Returning to my original metaphor, bear number two is Europe. Rabobank has recently changed our growth forecast to feature -0.1% GDP predictions for both Q3 and Q4 of 2023. That means that we are now expecting (another) technical recession for the second half of this year. To compound the bad news, we had a Eurozone CPI figure released last week that seemed to suggest more of that pesky stickiness in price pressures. Headline CPI moved not a jot to remain at 5.3% in August, and core inflation declined only moderately to 5.3% from 5.5% a month earlier. The fall in core inflation is certainly welcome, but people actually pay headline prices, not just core prices, and there’s still a long way to go to reach the 2% target with base effects providing less help in the months ahead, and energy prices rising again. It’s no stretch to say the road ahead looks very rocky.

Indeed, with war in Ukraine still raging, a painful and costly energy transition underway and the German manufacturing sector increasingly saying that “somebody (China) has been sleeping in MY bed!”, it might be more fitting to describe the European experience via a darker, more gothic (possibly Romanian) fairy tale of the kind that gives small children nightmares. This feeds into our expectation that we will see no more rate rises from the ECB, despite their attempts to scare us at Jackson Hole and their forecast that inflation will get nowhere near the 2% target until 2025.

Bear number three is China itself, and this is the bear that looms over all others. The travails of the Chinese real estate sector are by now well known, and the world seems to be waking up to the fact that the Chinese central government has a very different perspective on the morality of economic stimulus measures than we do here in the West. As Michael Every pointed out last week China values production, not consumption, and this is reflected in the reticence to target households with cash handouts that pose the sinister moral threat of perhaps being spent on blue jeans, Coca-Cola or Barbie dolls. Instead we have seen piecemeal stimulus efforts in the form of cuts to the reserve requirement ratio, the prime rate, the 7-day reverse repo rate and the 1-year MLF rate all aimed at increasing investment in new housing stock. There has also been confirmation recently that the central government has directed Chinese banks to pass interest rate cuts through to existing borrowers for the first time since the financial crisis of 2008, and conjecture that Chinese banks have been asked to loosen their definition of prime borrowers (that sounds like an idea borrowed from the West).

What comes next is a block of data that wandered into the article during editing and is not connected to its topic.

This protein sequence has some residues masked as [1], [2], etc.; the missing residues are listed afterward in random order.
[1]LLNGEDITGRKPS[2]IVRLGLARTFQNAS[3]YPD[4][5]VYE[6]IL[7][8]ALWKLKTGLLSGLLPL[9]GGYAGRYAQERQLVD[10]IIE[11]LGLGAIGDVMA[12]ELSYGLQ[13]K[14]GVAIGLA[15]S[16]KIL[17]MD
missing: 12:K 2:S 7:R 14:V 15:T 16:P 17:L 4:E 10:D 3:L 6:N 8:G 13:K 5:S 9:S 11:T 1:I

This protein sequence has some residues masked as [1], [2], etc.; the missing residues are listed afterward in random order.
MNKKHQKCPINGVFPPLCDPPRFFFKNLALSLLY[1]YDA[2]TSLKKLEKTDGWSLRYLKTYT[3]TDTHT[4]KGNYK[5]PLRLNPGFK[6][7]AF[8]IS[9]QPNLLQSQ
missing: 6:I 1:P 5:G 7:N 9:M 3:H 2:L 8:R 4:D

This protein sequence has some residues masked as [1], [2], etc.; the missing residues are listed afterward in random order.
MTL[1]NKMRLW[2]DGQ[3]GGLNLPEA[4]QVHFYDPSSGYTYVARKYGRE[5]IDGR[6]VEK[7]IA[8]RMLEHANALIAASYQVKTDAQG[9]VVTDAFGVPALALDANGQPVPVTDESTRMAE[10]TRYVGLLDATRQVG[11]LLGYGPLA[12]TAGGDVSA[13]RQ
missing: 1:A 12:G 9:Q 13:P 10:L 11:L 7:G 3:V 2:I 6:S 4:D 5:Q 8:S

The focus on real production is welcome news to us here in China’s quarry (Australia), where our economic fortunes are heavily dictated by demand for bulk commodities. Chinese economic jitters have spread to this part of the world by way of substantial weakening in both the Australian and New Zealand dollars in the month of August. That raises risks of importing inflation, but we expect the RBA will gloss over this at outgoing Governor Phil Lowe’s final monetary policy meeting tomorrow, after which he will be saying “somebody has been sitting in MY chair”. The RBA will instead point to recent signs of softening in labor markets and timely inflation indicators as sufficient justification to remain on hold. With official rates of just 4.10% and the Bloomberg survey suggesting Q2 growth of 0.3% this week, it’s tempting to suggest that the RBA also may have engineered a soft landing, but beware the fourth bear, a bonus bear of sorts that we here in Australia call the Drop Bear. It is known to come out of nowhere...

Tyler Durden Mon, 09/04/2023 - 13:50


Notify of

Inline Feedbacks
View all comments
Would love your thoughts, please comment.x